Turning Pro: Recurve

In an earlier edition of Bow we looked at professional compound archery; a difficult, but not impossible goal to achieve with enough talent, practice and motivation. But what about recurve?

Most full-time recurve archers are funded by a state Olympic system, which in most Western countries, given the size of the sport, funds just a small handful of archers to shoot and compete full-time.

Many recurve archers have also moved into sidelines in elite coaching, manufacturing (such as Italy’s Michele Frangilli) and/or merchandising and media (as with the Dutch Triple Trouble team.)

Some of the elite names can pull in a great deal of money for sponsorship, and one of the best-known Western recurve archers is thought to make around $200,000 a year from the various strands of his career. You have to be well-known to be supported by a manufacturer with anything other than free equipment, however.

Firstly: getting to be a funded Olympian is usually very difficult indeed, as every country and sport has a slightly different system for maintaining its Olympic sports. Several European countries ‘outsource’ Olympic sport funding as part of their military or similar programmes, which is why many top Italian archers are (at least notionally) part of the Air Force, and Lisa Unruh of Germany is a federal policewoman.

^ Gabi Bayardo (Netherlands)

Gabi Bayardo is originally from Mexico, but now shoots for the Netherlands, where she moved shortly after the Rio Olympics. She spoke to Bow earlier this year. “I’d been shooting for around seven or eight years but I want to say I turned professional about three years ago after Rio – when I started out I didn’t know what ‘professional’ was and now I see archery from another point of view. I see archery as about my potential to sell a brand. I also want people to see me as an example.”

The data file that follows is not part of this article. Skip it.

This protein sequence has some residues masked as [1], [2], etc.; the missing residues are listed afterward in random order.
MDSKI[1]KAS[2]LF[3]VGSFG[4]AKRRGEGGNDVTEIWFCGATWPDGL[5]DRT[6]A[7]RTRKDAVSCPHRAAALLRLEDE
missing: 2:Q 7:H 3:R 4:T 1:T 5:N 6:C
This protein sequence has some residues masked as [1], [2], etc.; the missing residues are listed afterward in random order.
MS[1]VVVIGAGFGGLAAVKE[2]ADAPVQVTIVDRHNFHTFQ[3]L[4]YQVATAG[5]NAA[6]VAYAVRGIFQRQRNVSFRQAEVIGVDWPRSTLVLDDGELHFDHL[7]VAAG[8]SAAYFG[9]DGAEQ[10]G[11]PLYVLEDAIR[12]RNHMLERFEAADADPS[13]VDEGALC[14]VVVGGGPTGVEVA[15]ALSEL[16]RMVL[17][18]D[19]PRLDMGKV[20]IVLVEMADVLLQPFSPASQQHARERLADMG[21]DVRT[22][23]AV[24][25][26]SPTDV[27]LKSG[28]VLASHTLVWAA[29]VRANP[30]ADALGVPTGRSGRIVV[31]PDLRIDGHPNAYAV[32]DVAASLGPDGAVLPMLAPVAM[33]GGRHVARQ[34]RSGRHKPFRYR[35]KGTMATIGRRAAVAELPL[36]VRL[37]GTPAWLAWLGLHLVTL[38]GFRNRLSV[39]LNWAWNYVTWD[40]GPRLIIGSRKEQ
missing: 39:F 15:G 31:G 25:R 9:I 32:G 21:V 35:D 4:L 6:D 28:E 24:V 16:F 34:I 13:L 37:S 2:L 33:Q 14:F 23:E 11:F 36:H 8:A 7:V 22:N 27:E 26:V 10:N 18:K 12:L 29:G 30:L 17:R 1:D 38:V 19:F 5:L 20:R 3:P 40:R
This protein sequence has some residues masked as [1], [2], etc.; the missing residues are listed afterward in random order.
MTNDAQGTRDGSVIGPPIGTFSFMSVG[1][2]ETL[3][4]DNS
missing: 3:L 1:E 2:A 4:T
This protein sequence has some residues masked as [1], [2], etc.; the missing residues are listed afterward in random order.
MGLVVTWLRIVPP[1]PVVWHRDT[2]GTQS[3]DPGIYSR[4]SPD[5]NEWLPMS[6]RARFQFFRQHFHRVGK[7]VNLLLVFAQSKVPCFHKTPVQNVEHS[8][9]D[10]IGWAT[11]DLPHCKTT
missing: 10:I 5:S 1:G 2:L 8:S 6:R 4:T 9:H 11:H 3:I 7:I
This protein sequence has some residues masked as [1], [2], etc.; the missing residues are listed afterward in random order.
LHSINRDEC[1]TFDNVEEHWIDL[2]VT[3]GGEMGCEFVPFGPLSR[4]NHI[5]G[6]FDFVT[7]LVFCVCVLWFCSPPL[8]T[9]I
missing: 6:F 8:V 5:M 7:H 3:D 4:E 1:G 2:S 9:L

“I know there are some countries where you really can be professional: Korea, Chinese Taipei, Mexico for example, we can make our life from it. Here in the Netherlands it’s not well paid but you can make a life from it. I really think that if you love what you do and combine it with being professional that you can enjoy it a lot and be good at it.”

How long do you think you can go for? “I don’t know how long I will be able to do it, but I’ve started seeing every competition as a challenge. A lot of recurve archers see the Olympics as the most important competition – but it’s not the most important. You need to focus on the moment – every competition is a different challenge and every competition is going to build your shooting for the Olympics.”

^ Bae Jaehyeon (Korea)

As many archery fans know, the only country on earth where there is a direct career path to becoming a full-time competitive recurve archer is South Korea. The successful national system of archery is entirely supported by a network of professional teams sponsored by a mix of private companies, local government, the services, and universities.

These teams are hand-picked from the most promising students that have come through the high-school and university system. They are not clubs with a youth system; ultimately these teams exist as charitable expenses for their sponsors rather than sports teams who have to go and earn a living in front of a paying public. At any one time, there are around 120 full-time recurve archery pros in Korea (along with a handful of pro compounders).

Bow spoke to Bae Jaehyeon, one of the most promising young pros who made the full national team this year and competed at the World Cup Final. He also finished second at the Berlin World Cup this year.

Bae, now 30, is on the older side for Korean professionals. “I started archery when I was in grade five (age 7) because my teacher suggested I should try it out. I became a professional archer when I was 24 years old. I wasn’t very good when I was in high school so I had no intentions on becoming a professional archer. When I got to university, I started improving little by little and that’s when I thought I could do it.”